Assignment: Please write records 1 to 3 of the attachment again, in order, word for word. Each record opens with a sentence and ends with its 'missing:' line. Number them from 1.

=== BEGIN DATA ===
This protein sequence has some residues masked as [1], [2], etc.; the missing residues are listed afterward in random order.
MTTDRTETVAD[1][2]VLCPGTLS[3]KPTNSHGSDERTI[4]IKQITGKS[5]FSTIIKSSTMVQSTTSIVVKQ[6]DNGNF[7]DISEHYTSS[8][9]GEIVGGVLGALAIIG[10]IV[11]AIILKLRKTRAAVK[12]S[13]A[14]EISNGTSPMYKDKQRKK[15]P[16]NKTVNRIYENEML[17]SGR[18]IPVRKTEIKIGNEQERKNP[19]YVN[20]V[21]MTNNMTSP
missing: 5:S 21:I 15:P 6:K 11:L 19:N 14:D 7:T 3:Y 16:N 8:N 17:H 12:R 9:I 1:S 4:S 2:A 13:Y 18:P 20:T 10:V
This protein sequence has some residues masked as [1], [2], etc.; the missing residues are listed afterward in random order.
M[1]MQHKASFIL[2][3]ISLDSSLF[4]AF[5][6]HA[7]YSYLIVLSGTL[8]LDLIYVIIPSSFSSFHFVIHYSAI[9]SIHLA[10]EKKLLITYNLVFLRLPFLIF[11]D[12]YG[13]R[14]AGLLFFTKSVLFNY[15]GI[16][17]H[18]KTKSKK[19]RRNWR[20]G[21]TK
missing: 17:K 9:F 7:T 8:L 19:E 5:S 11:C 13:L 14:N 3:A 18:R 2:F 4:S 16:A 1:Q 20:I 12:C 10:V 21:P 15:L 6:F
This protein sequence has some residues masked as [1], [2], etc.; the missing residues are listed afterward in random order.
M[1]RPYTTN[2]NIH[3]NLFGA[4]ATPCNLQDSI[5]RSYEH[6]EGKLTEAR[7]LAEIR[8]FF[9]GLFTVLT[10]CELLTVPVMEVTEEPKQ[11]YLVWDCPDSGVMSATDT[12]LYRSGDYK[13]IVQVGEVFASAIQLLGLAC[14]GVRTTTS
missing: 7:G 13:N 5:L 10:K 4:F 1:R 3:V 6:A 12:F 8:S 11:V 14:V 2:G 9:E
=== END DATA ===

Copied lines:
This protein sequence has some residues masked as [1], [2], etc.; the missing residues are listed afterward in random order.
MTTDRTETVAD[1][2]VLCPGTLS[3]KPTNSHGSDERTI[4]IKQITGKS[5]FSTIIKSSTMVQSTTSIVVKQ[6]DNGNF[7]DISEHYTSS[8][9]GEIVGGVLGALAIIG[10]IV[11]AIILKLRKTRAAVK[12]S[13]A[14]EISNGTSPMYKDKQRKK[15]P[16]NKTVNRIYENEML[17]SGR[18]IPVRKTEIKIGNEQERKNP[19]YVN[20]V[21]MTNNMTSP
missing: 5:S 21:I 15:P 6:K 11:L 19:N 14:D 7:T 3:Y 16:N 8:N 17:H 12:R 9:I 1:S 4:S 2:A 13:Y 18:P 20:T 10:V
This protein sequence has some residues masked as [1], [2], etc.; the missing residues are listed afterward in random order.
M[1]MQHKASFIL[2][3]ISLDSSLF[4]AF[5][6]HA[7]YSYLIVLSGTL[8]LDLIYVIIPSSFSSFHFVIHYSAI[9]SIHLA[10]EKKLLITYNLVFLRLPFLIF[11]D[12]YG[13]R[14]AGLLFFTKSVLFNY[15]GI[16][17]H[18]KTKSKK[19]RRNWR[20]G[21]TK
missing: 17:K 9:F 7:T 8:L 19:E 5:S 11:C 13:L 14:N 3:A 18:R 2:F 4:S 16:A 1:Q 20:I 12:C 10:V 21:P 15:L 6:F
This protein sequence has some residues masked as [1], [2], etc.; the missing residues are listed afterward in random order.
M[1]RPYTTN[2]NIH[3]NLFGA[4]ATPCNLQDSI[5]RSYEH[6]EGKLTEAR[7]LAEIR[8]FF[9]GLFTVLT[10]CELLTVPVMEVTEEPKQ[11]YLVWDCPDSGVMSATDT[12]LYRSGDYK[13]IVQVGEVFASAIQLLGLAC[14]GVRTTTS
missing: 7:G 13:N 5:L 10:K 4:F 1:R 3:V 6:A 12:F 8:S 11:V 14:V 2:G 9:E